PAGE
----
Museum of Geology Welcomes Danielle Serratos

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Last October, the Museum of Geology welcomed our new Assistant Director, Danielle Serratos.  Danielle was hired to supervise the museum’s exhibit floor and our continuous cadre of student employees tasked with managing the displays and informing our visitors.

Danielle grew up in the small town of Rendon, TX, just south of Dallas-Fort Worth.  Danielle cherishes her “best of both worlds” upbringing, combining the small rural community of Rendon with the immediately available urban hub of Dallas.

Danielle received her BS in Geology from Texas A&M University Corpus Christi.  She then went to receive her Master’s degree from the University of Alaska-Fairbanks, where she studied the taxonomy and phylogeny of a unique specimen of elasmosaur from the Bearpaw Shale of Montana. Her interest in marine reptiles is part of what brought her to the Black Hills.

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Danielle with former SD Mines student TJ Hayden along the Missouri River in 2010.

Danielle’s introduction to the program at Fairbanks has an interesting SD Mines connection.  In 2010, while an undergraduate, Danielle attended a field camp in the Pierre Shale of South Dakota with former museum curator Jim Martin.  Danielle expressed an interest in plesiosaurs, to which Jim suggested she read some of the work being done by Pat Druckenmiller at Fairbanks.  Danielle liked what she read, applied, and was accepted to the program.  The day before leaving she married her husband Carlos, a marine biologist, and they spent their honeymoon on the long overland trek to the Last Frontier.

Danielle’s passion for fossils and marine reptiles started at TAMUCC.  While she initially intended to focus on marine biology, she was drawn to the scientific mystery of marine reptiles. The complete lack of any modern analogs piqued her interest much more so than any existing organism.  Fueled by collaboration with a local philanthropic organization that prepared fossils for donation to public schools, Danielle’s conversion to paleontology was gradual, but once hooked, she never looked back.

Danielle is also exceedingly enthusiastic about public outreach. She began this side of her career as a GK-12 graduate fellow at Fairbanks organizing the Discovery Science Expo for Kids.  The event was held annually at Fort Wainwright near Fairbanks and showcased science exhibits for the general public from four University of Alaska departments, the Museum of the North, and the Fairbanks Children’s Museum.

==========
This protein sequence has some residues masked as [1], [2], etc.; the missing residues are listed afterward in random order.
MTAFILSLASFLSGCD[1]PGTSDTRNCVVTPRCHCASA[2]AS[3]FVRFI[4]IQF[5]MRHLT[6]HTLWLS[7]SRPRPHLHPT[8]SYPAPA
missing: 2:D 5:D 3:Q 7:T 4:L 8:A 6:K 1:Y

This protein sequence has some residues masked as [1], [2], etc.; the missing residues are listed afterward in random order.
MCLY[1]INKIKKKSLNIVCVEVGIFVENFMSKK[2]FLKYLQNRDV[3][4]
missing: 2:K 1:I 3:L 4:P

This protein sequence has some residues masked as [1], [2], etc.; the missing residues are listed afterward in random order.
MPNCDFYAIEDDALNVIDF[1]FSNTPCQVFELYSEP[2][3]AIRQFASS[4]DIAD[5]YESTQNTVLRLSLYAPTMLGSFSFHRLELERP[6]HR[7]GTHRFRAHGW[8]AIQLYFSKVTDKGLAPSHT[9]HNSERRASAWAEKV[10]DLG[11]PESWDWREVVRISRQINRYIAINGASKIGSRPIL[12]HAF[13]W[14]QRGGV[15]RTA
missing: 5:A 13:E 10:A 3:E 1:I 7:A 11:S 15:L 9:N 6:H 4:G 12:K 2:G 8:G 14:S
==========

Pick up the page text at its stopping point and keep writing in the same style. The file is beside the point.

Danielle is excited to be a part of the Museum of Geology team, particularly because access is freely available to the public.  Additionally, she relishes the opportunity to train a diverse array of students to share their knowledge of geology with the community.  She feels the ability to communicate science to everyone, not just the scientific community, is imperative for public acceptance of the value of research and science literacy.  Danielle is also prepared for the challenges she faces in her role as Assistant Director, especially those that involve making the museum appealing to a broader audience. The specimens on display at the museum are not likely to change much, but their presentation and the information they provide can be adjusted to speak to a broader range of visitors with varying levels of education and cultural backgrounds.

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TW Tidwell at the excavation of Libonectes morgani.

When asked about her favorite fossil, Danielle identified the gorgeous skull of the plesiosaur Libonectes morgani (Welles 1949).  This specimen from the Eagle Ford Shale of Texas is the only uncrushed plesiosaur skull in the world, even containing a complete set of sclerotic ossicles.  The specimen was discovered by a local farmer near Cedar Hill, Texas, named T.W. Tidwell while in residence on the Andy Anderson plantation.  Mr. Anderson, upon donating the specimen to Southern Methodist University, made one simple stipulation that I’m sure Danielle would most emphatically approve of, “Write about it so common folks can understand.” (Shuler, 1950; p. 3).

Welcome Danielle!

Welles, SP.  1949. A New Elasmosaur from the Eagle Ford Shale of Texas.  Part I: Systematic Description. Fondren Science Series. 1:1-30

Schuler, EW.  1950. Part II: The Elasmosaur and Its Environment. Fondren Science Series. 1:1-32

 

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One thought on “Museum of Geology Welcomes Danielle Serratos

  1. Congrats Danielle! You’ve come a long way since Christmas at my mom’s, the Deals! I love you wanting to share your passion with the public!

    Like

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